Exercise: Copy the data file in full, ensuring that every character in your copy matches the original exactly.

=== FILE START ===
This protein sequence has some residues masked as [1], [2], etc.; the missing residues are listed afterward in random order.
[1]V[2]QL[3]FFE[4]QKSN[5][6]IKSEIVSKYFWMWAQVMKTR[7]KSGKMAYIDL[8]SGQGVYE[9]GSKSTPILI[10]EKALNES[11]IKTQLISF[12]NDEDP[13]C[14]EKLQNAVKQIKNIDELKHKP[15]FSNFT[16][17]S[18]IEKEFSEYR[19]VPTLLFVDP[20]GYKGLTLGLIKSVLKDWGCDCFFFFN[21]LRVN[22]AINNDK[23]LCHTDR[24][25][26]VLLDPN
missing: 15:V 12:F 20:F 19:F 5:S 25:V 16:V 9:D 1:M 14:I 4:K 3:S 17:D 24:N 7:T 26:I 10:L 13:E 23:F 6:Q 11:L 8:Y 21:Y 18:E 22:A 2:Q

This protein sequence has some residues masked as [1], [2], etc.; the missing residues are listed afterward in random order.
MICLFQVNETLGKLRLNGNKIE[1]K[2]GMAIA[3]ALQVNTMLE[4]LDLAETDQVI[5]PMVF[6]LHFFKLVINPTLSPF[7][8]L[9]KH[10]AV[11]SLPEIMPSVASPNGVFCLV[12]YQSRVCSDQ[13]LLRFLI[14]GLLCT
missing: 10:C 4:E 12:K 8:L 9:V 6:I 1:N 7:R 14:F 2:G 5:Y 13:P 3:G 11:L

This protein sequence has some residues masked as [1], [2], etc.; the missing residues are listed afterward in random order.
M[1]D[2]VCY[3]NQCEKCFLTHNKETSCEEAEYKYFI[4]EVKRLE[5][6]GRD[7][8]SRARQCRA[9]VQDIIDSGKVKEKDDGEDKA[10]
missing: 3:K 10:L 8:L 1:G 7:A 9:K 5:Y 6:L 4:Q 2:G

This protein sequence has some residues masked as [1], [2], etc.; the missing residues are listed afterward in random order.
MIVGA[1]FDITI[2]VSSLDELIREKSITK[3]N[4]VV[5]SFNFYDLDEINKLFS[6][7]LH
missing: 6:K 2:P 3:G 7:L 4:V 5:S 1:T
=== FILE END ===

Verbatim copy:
This protein sequence has some residues masked as [1], [2], etc.; the missing residues are listed afterward in random order.
[1]V[2]QL[3]FFE[4]QKSN[5][6]IKSEIVSKYFWMWAQVMKTR[7]KSGKMAYIDL[8]SGQGVYE[9]GSKSTPILI[10]EKALNES[11]IKTQLISF[12]NDEDP[13]C[14]EKLQNAVKQIKNIDELKHKP[15]FSNFT[16][17]S[18]IEKEFSEYR[19]VPTLLFVDP[20]GYKGLTLGLIKSVLKDWGCDCFFFFN[21]LRVN[22]AINNDK[23]LCHTDR[24][25][26]VLLDPN
missing: 15:V 12:F 20:F 19:F 5:S 25:V 16:V 9:D 1:M 14:I 4:K 3:S 17:D 24:N 7:T 26:I 10:L 13:E 23:F 6:Q 11:L 8:Y 21:Y 18:E 22:A 2:Q

This protein sequence has some residues masked as [1], [2], etc.; the missing residues are listed afterward in random order.
MICLFQVNETLGKLRLNGNKIE[1]K[2]GMAIA[3]ALQVNTMLE[4]LDLAETDQVI[5]PMVF[6]LHFFKLVINPTLSPF[7][8]L[9]KH[10]AV[11]SLPEIMPSVASPNGVFCLV[12]YQSRVCSDQ[13]LLRFLI[14]GLLCT
missing: 10:C 4:E 12:K 8:L 9:V 6:I 1:N 7:R 14:F 2:G 5:Y 13:P 3:G 11:L

This protein sequence has some residues masked as [1], [2], etc.; the missing residues are listed afterward in random order.
M[1]D[2]VCY[3]NQCEKCFLTHNKETSCEEAEYKYFI[4]EVKRLE[5][6]GRD[7][8]SRARQCRA[9]VQDIIDSGKVKEKDDGEDKA[10]
missing: 3:K 10:L 8:L 1:G 7:A 9:K 5:Y 6:L 4:Q 2:G

This protein sequence has some residues masked as [1], [2], etc.; the missing residues are listed afterward in random order.
MIVGA[1]FDITI[2]VSSLDELIREKSITK[3]N[4]VV[5]SFNFYDLDEINKLFS[6][7]LH
missing: 6:K 2:P 3:G 7:L 4:V 5:S 1:T